Clooney nixes political future: 'I would actually like to have a nice life'

George Clooney on Sunday ruled out having a second career in politics, saying he would rather have a "nice life" and is looking to reduce his workload.

Nevertheless, the 60-year-old actor and director waded into politics during an interview with the BBC’s Andrew Marr. Clooney, a long-time supporter of U.S. President Joe Biden, described America as a country that is still recovering from the damage caused by Donald Trump.

When asked whether he had any intentions of running for office, Clooney was quick to dismiss the idea.

"No, because I would actually like to have a nice life," said Clooney, who appeared on the show to promote his new movie, "The Tender Bar."

Clooney said he planned to take on fewer projects while he is healthy and can still "play basketball and do the things I love.’’

"I turned 60 this year and I had a conversation with my wife and we were working a lot, as we both do, and I said we have to think of these as the halcyon years," he said. "In 20 years, I will be 80 and that’s a real number. Doesn’t matter how much you work out, what you eat, you’re 80 and so I said we have to make sure we enjoy and live these years in the best possible way."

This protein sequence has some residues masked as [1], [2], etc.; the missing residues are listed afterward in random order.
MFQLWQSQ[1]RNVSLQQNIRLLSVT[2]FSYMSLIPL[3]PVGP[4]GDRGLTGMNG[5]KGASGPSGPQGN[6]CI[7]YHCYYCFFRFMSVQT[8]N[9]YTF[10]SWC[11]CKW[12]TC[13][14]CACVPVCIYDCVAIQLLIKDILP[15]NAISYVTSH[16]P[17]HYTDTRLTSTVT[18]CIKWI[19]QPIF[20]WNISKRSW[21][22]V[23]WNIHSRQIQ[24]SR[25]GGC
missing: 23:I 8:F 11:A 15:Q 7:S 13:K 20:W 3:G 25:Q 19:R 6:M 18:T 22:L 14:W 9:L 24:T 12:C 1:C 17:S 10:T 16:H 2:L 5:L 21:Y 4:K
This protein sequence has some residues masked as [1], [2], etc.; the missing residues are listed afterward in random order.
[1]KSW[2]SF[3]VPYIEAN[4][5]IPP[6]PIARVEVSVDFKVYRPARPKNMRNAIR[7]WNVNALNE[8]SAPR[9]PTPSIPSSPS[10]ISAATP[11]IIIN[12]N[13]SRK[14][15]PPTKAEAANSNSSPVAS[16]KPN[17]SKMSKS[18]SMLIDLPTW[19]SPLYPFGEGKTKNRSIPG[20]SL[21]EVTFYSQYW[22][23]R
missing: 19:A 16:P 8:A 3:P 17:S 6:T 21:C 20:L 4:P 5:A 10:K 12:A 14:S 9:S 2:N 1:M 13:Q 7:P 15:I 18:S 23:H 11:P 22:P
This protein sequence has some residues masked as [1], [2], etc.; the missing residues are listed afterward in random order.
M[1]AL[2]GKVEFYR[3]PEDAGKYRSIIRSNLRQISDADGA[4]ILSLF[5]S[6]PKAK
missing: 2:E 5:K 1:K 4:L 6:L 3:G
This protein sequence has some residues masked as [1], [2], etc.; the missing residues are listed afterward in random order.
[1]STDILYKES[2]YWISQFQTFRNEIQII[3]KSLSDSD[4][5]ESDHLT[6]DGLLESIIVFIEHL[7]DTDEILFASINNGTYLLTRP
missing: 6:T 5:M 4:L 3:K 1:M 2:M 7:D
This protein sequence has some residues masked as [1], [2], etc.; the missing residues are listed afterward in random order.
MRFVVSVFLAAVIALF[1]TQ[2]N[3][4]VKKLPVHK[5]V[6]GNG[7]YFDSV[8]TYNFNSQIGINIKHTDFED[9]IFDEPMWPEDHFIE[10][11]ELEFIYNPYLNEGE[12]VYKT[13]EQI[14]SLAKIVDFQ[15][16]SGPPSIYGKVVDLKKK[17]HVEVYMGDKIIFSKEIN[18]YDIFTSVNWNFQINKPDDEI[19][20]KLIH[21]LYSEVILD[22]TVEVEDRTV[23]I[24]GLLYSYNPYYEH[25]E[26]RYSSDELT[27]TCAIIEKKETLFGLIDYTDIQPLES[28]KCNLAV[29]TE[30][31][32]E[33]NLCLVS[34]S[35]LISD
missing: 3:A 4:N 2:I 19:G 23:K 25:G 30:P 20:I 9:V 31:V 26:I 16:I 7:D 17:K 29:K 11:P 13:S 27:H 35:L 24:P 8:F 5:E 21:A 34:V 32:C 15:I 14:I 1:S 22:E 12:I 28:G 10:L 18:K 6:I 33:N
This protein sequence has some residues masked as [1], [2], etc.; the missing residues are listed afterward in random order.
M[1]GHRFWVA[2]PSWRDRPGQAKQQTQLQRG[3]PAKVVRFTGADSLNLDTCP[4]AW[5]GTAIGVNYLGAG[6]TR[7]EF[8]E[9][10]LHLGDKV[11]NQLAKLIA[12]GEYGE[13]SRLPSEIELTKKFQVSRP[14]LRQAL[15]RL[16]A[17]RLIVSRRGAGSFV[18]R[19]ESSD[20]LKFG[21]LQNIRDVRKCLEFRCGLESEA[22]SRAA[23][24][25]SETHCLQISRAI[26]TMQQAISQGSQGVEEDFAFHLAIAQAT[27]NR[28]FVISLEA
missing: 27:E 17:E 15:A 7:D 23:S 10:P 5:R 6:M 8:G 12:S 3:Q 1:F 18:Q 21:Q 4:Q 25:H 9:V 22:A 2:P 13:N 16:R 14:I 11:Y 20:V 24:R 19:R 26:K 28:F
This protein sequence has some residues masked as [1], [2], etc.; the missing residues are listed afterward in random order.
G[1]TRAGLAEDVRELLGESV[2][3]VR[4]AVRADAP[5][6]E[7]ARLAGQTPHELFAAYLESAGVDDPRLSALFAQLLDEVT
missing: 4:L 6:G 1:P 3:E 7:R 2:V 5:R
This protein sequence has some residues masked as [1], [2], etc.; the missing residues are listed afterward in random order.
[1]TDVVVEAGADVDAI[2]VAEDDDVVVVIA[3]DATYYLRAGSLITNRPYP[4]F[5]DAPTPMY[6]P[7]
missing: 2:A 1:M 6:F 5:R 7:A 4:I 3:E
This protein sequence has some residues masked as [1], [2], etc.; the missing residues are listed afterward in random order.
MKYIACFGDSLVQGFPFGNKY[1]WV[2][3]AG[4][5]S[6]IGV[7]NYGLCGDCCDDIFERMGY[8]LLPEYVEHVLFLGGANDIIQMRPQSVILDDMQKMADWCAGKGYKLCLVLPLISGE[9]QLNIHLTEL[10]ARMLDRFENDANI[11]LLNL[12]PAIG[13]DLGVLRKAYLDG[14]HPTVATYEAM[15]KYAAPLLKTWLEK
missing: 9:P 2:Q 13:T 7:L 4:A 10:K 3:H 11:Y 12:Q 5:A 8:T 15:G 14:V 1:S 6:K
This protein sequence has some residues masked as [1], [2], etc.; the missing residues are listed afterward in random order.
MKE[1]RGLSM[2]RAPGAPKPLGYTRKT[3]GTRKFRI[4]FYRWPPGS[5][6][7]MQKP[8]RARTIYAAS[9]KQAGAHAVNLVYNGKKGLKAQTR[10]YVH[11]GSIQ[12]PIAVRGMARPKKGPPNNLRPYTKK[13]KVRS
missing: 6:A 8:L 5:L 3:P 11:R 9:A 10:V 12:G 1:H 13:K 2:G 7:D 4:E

U.S. Premiere Of Hulu’s

George Clooney attends the U.S. Premiere of Hulu's "Catch-22" at TCL Chinese Theatre on May 7, 2019, in Hollywood, California. (Photo by Axelle/Bauer-Griffin/FilmMagic)

Clooney shrugged off concerns about Biden’s sagging poll numbers, saying the president is still struggling with Trump’s legacy.

"It’s like taking a battered child and thinking everything’s going to be OK his first day in school," Clooney said. "There’s a lot of things that have to be repaired, there’s a lot of healing that has to happen, and its going to take time."

Trump remains a factor in U.S. politics, Clooney said, adding that he hopes Americans have "a little better sense" than to return him to the White House.

"It’s so funny, because he was just this knucklehead,’’ Clooney said. "I knew him before he was a president. He was just a guy who was chasing girls. Every time you went out he’d be like, ‘What’s the name of that girl?’ That’s all he was."